NASA Partners with Science Fiction Publisher

The National Aeronautics and Space Administration (NASA) may no longer have the resources to send astronauts to space or the vehicles to do so now that the Shuttle program has been retired.  It may have had to postpone its ambitious plans to return to the moon or to send Americans safely to Mars now that those programs have been shelved.  Nevertheless, it still wants to inspire the next generation of dreamers, the future space explorers, engineers, astronomers, and other scientists, so NASA is partnering with the publishing house Tor to create a series of branded science fiction books

If fact is no longer feasible, at least for the time being and the forseeable future, then maybe fiction will keep the dream of human space exploration alive. Many notable figures in the space program proudly confess that science fiction stories inspired them to pursue their careers in the hope of turning make-believe into reality, so NASA's logic in jumping into the speculative fiction business is understandable -- if real life American missions to space are becoming a rarity, then maybe it will take some fictional scenarios (however far-fetched) to grab the public's imagination and stir up some support for funding of future projects.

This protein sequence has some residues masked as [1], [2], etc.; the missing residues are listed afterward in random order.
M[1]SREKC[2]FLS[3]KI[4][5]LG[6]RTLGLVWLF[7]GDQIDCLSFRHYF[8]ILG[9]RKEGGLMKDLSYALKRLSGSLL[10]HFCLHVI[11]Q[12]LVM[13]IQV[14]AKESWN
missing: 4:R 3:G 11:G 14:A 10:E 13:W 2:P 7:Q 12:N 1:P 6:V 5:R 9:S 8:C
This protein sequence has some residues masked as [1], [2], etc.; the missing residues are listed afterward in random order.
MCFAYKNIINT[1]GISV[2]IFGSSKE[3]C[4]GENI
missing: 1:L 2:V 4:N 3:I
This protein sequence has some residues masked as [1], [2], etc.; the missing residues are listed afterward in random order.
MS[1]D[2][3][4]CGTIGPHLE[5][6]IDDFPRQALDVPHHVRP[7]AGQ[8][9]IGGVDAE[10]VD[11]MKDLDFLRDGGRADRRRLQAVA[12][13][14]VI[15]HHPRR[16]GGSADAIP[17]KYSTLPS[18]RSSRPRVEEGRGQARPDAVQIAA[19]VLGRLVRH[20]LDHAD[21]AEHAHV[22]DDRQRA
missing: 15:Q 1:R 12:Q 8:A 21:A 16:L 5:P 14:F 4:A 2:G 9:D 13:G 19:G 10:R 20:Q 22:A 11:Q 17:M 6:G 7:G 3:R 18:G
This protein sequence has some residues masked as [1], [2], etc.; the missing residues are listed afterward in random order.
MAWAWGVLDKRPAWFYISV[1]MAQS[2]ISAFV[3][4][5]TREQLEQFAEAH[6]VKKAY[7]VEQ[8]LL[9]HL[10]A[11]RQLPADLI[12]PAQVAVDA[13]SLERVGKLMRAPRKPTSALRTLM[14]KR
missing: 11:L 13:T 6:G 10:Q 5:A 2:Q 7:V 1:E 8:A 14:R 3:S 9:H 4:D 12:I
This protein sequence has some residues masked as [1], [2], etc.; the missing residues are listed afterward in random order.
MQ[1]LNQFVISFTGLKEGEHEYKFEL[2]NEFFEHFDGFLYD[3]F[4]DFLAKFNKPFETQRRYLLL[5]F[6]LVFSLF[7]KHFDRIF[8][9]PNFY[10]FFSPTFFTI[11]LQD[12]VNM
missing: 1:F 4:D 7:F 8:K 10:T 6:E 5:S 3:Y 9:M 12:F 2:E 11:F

Tor Books is a suitable partner since its specialty is fantasy and science fiction.  It has published books by best-selling and award-winning authors, such as Larry Niven, Cory Doctorow, Orson Scott Card, Brandon Sanderson, Richard Matheson, Robert Reed, and many others.  Will it be able to deliver quality novels bearing the NASA brand or will it just be fluff?

The best science fiction tackles big questions and does not shy away from occasional controversial topics, whether politics, religion, race, sexuality, or countless other ideas and issues.  Can NASA-sponsored fiction be anything more than "play-it-safe" tales?

Will the stories be bold and imaginative as the classics of yesteryear were?  If they end up being boring, afraid to take chances, or force-feeding its readers only institutional agendas, they will likely inspire few people and fail in their goal.

Yet, if they succeed and manage to deliver their message in exciting, thought-provoking new ways, people will use those fictional stories as motivation to make NASA relevant again, if not now, then at least in the future.

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